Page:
1. I can do anything I put my mind to. I used to stay home instead of go to church without my husband, or take a vacation. I used to go months without an oil change or new tires because I felt uncomfortable in auto shops alone. During my times of fear I believed that I needed to keep what I had, because how would I ever manage without it. I realized that it was only fear that was fueling those thoughts. There was no reason that I could not go to church without him. They were just as happy to see me as they were to see us there. So far I have been sold tires, gone on vacation with my friends, brought in my own groceries, called the yard guy to mow the lawn, the list of all of the things I have done on my own is endless. Not only can I do them, I can do them faster. I don’t have to wait for him to decide that my needs are important enough. If I can do it, anyone can.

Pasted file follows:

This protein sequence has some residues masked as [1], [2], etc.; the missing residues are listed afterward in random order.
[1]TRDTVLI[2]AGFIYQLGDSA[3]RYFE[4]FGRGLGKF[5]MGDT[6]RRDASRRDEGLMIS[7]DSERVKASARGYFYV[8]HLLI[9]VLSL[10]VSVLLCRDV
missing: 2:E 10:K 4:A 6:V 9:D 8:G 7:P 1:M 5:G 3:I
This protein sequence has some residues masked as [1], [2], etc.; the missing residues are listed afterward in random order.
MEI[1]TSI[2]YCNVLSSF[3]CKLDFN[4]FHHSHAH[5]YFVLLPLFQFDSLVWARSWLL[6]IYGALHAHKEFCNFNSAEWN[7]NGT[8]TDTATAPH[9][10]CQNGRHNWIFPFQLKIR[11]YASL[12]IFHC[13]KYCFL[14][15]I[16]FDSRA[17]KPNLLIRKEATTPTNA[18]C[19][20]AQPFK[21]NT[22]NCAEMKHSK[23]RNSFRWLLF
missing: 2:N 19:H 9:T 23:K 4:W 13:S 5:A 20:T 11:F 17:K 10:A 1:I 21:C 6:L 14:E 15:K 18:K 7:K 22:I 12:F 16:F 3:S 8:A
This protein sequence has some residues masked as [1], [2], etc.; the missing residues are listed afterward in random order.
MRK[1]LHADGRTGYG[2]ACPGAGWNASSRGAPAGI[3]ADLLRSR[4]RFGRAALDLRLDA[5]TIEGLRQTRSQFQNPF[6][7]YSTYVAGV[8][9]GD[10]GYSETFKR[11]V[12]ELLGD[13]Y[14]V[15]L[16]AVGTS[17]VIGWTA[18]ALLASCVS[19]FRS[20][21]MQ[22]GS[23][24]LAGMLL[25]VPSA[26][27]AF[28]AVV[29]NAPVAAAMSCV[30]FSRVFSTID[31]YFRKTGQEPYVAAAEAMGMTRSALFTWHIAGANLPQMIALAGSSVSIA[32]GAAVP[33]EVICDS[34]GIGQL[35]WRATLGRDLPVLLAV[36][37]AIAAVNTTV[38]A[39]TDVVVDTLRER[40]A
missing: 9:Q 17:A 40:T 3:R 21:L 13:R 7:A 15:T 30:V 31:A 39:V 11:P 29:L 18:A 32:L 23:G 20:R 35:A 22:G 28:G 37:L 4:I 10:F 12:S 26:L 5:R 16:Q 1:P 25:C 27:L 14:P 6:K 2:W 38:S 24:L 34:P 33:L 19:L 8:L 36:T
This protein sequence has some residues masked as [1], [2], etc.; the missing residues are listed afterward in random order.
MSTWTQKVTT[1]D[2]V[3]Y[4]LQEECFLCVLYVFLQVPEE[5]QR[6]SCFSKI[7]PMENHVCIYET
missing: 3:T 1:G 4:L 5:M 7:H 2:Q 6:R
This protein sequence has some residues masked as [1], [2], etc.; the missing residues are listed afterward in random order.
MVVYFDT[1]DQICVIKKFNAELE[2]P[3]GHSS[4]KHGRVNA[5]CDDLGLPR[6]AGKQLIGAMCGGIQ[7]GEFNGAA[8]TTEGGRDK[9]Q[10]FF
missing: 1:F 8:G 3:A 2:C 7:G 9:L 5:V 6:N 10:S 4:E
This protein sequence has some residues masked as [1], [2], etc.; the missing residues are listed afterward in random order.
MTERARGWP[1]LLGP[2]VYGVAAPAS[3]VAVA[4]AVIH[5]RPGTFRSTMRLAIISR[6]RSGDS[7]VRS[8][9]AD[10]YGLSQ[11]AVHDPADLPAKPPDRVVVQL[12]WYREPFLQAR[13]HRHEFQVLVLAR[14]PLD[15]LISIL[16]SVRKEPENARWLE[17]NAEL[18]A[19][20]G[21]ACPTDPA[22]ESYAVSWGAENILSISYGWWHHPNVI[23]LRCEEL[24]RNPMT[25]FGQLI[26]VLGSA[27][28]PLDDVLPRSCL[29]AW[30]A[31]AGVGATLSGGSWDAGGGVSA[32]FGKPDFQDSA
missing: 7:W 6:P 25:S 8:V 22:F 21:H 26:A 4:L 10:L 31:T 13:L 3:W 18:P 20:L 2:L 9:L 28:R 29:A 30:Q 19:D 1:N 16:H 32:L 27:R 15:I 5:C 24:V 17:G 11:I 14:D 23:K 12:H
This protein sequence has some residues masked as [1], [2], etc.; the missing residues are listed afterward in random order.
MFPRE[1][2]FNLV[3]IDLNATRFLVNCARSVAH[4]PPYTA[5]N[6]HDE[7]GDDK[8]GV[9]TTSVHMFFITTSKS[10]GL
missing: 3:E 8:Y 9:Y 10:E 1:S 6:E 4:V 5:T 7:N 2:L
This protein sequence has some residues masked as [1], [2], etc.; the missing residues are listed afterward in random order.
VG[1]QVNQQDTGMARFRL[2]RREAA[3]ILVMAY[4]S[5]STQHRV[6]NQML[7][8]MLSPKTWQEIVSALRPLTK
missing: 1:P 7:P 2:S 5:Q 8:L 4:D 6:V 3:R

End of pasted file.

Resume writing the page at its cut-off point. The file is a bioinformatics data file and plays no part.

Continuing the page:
2. I am enough. I am a child of God and in Him I am sufficient. Having a significant other does not make me any more whole or healthy. Striving for health and wholeness is what makes me healthy and whole. Yes in a perfect world the union of man and woman is blessed, and children thrive with both parents. However, in theory people are also more productive with 2 legs. But what if one of those legs is gangrenous? Should we keep it despite the fact that its existence could devour the entire body? Or remove it, mourn its loss and find wholeness in your life without it? I know that this example is a little harsh but I think it illustrates my point. I know lots of people with 2 legs that never go anywhere. While the few people I know with one leg, live every day to the fullest, and I dare you to tell them they are not whole.